By Douglas Todd
Vancouver Sun, Published on April 5, 2014

“We came to accept and to understand that we needed strengths beyond our awareness and resources to restore us to sanity.”

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Six men who admit they are “powerless over alcohol” recited these words from Step 2 of a Canadian-created, secular Twelve Step program at the beginning of a recent meeting in West Vancouver.

Alcohol has devastated their lives; the impact extending to their partners and children. Yet over many years these men of various ages have got back on their feet — with the help of fellow members of Alcoholics Anonymous.

Not, they believe, with the help of God.

These particular warriors against alcohol are atheists and agnostics. Even though they are meeting in a quiet room of St. Monica’s Anglican Church in West Vancouver, they are tired of the emphasis that some members of Alcoholics Anonymous put on God.

They are not alone. Scores of atheist and agnostic groups like theirs are popping up across North America in the name of combating alcoholism without divinity.

But the emergence of atheist and agnostic Twelve Step groups has come with some sparks of conflict with the two-million-member original Alcoholics Anonymous movement, which was founded in 1935 by Bill Wilson, an ecumenical Christian.

(Bill Wilson is often known as Bill W., out of respect for AA’s tradition of anonymity. The people interviewed for this article are identified only by their first names and last initials.)

Since AA began, Step 3 of the traditional program has called on members to “make a decision to turn our will and our lives over to the care of God, as we understand him.” Several other steps also mention God or a higher power, leaving the definition open-ended.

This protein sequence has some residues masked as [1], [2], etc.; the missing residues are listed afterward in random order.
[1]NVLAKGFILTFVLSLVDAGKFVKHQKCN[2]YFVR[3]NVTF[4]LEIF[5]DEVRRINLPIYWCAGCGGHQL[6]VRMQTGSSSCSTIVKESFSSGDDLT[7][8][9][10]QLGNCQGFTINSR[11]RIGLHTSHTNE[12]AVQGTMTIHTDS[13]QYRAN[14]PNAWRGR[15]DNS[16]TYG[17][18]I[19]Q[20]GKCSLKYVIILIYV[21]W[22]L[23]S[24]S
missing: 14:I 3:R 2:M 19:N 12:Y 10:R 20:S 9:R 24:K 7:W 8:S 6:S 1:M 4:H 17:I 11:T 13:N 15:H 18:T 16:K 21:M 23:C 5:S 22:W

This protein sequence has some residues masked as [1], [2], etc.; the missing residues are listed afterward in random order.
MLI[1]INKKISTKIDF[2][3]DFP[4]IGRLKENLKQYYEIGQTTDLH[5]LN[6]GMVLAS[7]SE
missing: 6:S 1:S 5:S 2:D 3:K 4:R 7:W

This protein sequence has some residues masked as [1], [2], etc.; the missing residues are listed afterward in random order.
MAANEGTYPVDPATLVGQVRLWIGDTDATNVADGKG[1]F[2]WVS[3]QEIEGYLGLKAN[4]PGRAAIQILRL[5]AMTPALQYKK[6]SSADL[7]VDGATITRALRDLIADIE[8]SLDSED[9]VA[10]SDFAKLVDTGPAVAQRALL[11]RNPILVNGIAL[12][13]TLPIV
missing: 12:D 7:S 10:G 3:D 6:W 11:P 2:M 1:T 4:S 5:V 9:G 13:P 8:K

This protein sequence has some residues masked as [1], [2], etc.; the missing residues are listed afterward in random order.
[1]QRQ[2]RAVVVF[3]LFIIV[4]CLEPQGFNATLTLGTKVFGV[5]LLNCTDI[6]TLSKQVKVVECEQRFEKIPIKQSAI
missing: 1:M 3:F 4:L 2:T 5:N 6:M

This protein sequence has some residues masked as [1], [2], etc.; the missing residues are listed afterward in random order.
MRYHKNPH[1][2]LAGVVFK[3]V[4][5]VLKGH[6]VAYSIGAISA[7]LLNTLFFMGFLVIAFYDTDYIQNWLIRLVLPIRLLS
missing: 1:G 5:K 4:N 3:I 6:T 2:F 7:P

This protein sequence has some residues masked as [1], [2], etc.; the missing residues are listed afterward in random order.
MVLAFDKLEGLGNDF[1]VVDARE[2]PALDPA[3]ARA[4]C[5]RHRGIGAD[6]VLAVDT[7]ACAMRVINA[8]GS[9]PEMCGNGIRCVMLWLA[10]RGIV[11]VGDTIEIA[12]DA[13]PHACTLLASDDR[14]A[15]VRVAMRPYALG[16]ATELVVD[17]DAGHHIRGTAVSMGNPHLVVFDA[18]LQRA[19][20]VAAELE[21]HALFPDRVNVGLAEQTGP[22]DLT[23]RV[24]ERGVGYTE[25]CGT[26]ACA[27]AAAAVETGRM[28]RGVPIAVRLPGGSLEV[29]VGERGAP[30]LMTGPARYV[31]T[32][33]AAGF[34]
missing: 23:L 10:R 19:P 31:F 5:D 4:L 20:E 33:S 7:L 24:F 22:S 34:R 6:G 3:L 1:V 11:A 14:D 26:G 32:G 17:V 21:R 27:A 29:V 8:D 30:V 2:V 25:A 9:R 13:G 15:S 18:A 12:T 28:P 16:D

Even though the men in the West Vancouver group expressed gratitude for the support they received over the years in AA’s Twelve Step program, they said they are increasingly weary of the “God talk.”

They said they cringe when some AA members enthusiastically insert mentions of God or a higher power into support meetings. Occasionally, they say, some evangelical Christian AA members have started talking like preachers.

“I just had to keep my mouth shut about being an atheist at those meetings. I felt dumped on when I mentioned it. Like I wasn’t really a member of their club,” said George S., as he sits on one of the church’s leather couches that surround a giant coffee table.

In the past, some of the thousands of AA meetings held across Canada each week have included recitation of the Christian Lord’s prayer, but the men acknowledge that practice is largely gone.

Still, many AA groups continue to use 20th-century American theologian Reinhold Niebuhr’s so-called Serenity Prayer, which goes, “God grant me the serenity to accept the things I cannot change; courage to change the things I can; and wisdom to know the difference.”

To get away from the word, God, two atheist and agnostic alcoholics groups have formed in the past two years in Metro Vancouver. In addition to the West Vancouver group, there is a larger meeting of both sexes on Tuesday nights at Holy Trinity Anglican Church on Hemlock and 12th in Vancouver.

Both weekly groups follow the secular Twelve Steps as outlined in The Little Book: A Collection of Alternative 12 Steps, written by an Ontario man known as Roger C. Its title is a play on the classic AA guide, commonly known as The Big Book.

Metro is in a region of North America with among the lowest proportion of residents who attend religious institutions.

Many of the men attending West Vancouver’s agnostic group on this Monday evening are not happy their meetings have been “de-listed” from the Greater Vancouver AA directory.

Unlike AA bodies in cities such as San Francisco, New York, Halifax and elsewhere, the Greater Vancouver AA administrative body recently decided that an atheistic version of the Twelve Steps does not fit the guidelines of the original AA, in which “God as we understand him,” or a self-defined higher power, is believed to play a significant role in recovery.